New York, NY, March 5, 2015 … The Anti-Defamation League (ADL) today applauded the Justice Department’s investigation of the Ferguson, Missouri Police Department and expressed deep concerns about the racial bias and pattern and practice of civil rights violations the report revealed.
The League offered its full support to the Justice Department and to city and county officials on steps forward to address these discriminatory practices.
Christopher Wolf, ADL Civil Rights Chair, and Deborah M. Lauter, ADL Civil Rights Director, issued the following statement:
The Department of Justice’s findings reveal a deeply disturbing, corrosive pattern and practice of racism, discrimination, and civil rights violations by the Ferguson Police Department – including disproportionate traffic stops, searches, intimidation tactics, use of force, and arrests of African Americans. Racial bias has no place in our society, much less in law enforcement entities or courts, which must be neutral and just. The depth and breadth of DOJ’s well-documented findings are shocking – and underscore the need to overhaul training and education practices and take immediate steps to eradicate bias.
We applaud DOJ’s extraordinary diligence in investigating and reporting its findings – and pledge our full support to promote the necessary changes and important steps forward for our community. Along with our partners in the community, we stand ready to help address, remedy, and prevent the issues raised by the federal investigation.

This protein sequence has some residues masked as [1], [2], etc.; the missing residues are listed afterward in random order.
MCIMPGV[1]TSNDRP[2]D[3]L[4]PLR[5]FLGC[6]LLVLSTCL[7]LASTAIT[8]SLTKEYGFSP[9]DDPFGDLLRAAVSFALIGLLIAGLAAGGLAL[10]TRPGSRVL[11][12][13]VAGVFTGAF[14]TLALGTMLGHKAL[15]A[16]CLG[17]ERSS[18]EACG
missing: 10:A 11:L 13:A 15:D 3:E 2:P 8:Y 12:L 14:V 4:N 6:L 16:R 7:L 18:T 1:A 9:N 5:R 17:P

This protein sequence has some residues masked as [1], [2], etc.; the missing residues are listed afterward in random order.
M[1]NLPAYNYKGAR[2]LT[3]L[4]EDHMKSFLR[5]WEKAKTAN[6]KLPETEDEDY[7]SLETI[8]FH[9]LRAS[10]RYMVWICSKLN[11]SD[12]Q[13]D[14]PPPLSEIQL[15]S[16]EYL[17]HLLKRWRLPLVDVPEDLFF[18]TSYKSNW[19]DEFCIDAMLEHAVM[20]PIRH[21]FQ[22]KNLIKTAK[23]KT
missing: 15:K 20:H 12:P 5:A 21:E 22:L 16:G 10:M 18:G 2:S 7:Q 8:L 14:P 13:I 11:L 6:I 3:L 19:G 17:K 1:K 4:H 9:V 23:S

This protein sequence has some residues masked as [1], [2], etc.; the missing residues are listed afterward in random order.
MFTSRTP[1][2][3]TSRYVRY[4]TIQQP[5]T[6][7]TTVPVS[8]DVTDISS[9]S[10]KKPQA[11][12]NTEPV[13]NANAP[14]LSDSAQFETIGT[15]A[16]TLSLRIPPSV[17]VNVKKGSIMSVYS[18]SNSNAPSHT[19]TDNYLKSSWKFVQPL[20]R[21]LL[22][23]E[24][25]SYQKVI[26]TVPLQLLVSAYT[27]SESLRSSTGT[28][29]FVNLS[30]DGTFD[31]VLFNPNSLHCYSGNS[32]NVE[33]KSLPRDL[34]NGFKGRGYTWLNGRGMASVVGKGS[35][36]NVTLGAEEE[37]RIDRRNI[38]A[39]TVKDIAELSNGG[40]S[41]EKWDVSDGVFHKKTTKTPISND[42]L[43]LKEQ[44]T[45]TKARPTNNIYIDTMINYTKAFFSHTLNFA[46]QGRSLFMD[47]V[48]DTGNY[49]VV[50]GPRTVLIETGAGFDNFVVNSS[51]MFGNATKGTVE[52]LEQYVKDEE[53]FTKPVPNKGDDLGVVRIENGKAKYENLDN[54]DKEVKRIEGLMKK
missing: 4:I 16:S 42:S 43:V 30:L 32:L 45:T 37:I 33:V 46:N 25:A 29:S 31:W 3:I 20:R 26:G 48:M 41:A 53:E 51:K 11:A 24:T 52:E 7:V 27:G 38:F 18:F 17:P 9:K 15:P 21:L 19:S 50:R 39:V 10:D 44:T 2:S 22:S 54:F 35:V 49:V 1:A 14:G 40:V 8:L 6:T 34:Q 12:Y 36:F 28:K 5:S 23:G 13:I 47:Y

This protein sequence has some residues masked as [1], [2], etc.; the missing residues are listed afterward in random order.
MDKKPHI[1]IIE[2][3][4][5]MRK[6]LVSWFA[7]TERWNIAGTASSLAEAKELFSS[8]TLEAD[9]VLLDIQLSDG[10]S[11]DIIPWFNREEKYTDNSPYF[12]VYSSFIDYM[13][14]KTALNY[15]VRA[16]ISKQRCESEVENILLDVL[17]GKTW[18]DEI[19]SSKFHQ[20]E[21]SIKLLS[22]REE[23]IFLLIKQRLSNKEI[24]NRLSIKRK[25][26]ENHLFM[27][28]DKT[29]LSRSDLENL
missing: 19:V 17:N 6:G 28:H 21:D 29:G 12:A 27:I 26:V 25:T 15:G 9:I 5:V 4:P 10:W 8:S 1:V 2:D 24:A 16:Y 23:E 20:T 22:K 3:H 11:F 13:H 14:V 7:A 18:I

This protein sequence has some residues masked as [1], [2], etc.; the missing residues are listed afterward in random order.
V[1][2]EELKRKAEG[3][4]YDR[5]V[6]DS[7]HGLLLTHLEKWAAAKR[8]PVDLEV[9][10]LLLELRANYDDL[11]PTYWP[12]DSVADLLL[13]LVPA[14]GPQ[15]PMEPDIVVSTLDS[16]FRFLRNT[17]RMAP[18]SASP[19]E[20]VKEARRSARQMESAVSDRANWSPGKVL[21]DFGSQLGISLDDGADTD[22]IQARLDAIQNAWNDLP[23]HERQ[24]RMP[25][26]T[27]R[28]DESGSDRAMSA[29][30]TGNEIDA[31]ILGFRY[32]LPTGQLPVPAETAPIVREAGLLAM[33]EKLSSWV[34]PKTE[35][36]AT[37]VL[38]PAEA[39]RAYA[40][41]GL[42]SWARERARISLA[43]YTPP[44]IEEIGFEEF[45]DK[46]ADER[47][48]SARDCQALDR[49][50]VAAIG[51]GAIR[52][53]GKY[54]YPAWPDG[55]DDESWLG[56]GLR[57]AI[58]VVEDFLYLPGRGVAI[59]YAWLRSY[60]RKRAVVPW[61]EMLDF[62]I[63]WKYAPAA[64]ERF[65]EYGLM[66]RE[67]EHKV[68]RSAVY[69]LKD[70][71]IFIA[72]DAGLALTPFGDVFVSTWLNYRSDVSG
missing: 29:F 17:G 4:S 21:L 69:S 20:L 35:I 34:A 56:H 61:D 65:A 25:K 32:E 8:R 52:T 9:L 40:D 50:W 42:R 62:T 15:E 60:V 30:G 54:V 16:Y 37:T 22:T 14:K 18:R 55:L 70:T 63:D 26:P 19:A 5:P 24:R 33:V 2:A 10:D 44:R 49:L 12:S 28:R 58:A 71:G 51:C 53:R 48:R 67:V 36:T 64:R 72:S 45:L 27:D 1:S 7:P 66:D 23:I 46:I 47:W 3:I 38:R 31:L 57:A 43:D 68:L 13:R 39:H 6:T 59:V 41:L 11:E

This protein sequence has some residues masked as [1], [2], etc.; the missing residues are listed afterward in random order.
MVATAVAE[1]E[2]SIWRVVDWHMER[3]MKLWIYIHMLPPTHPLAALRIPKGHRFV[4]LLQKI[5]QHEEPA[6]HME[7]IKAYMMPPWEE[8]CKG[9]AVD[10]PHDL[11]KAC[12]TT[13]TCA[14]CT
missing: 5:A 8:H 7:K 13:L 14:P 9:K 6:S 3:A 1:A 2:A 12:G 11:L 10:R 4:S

Public safety always requires trust between law enforcement and the communities they are sworn to protect. If police are perceived as treating any segment of the population unfairly, trust in law enforcement is eroded and the ability of the police to do its work is impaired. Mistrust results in unwillingness to cooperate in investigations, to report crime, or to turn to police for protection. Together, we must ensure that our criminal justice system is built on fairness and constitutionality. We pledge to continue to work toward making that essential fairness a reality.
Following the two grand jury decisions in Ferguson and Staten Island, New York not to indict police officers who were involved in the killing of unarmed black men, and the ensuing public protests, President Obama established a Task Force on 21st Century Policing charged with identifying ways to strengthen public trust and foster strong relationships between local law enforcement and the communities they protect while also promoting effective crime reduction. ADL provided a statement to the Task Force and David C. Friedman, ADL Director of Law Enforcement Initiatives, testified at a public hearing in Phoenix, Arizona on the topic of training models and best practices, arguing that “education and training that strengthens the understanding of law enforcement values and connection to the people they serve must be given the highest priority.”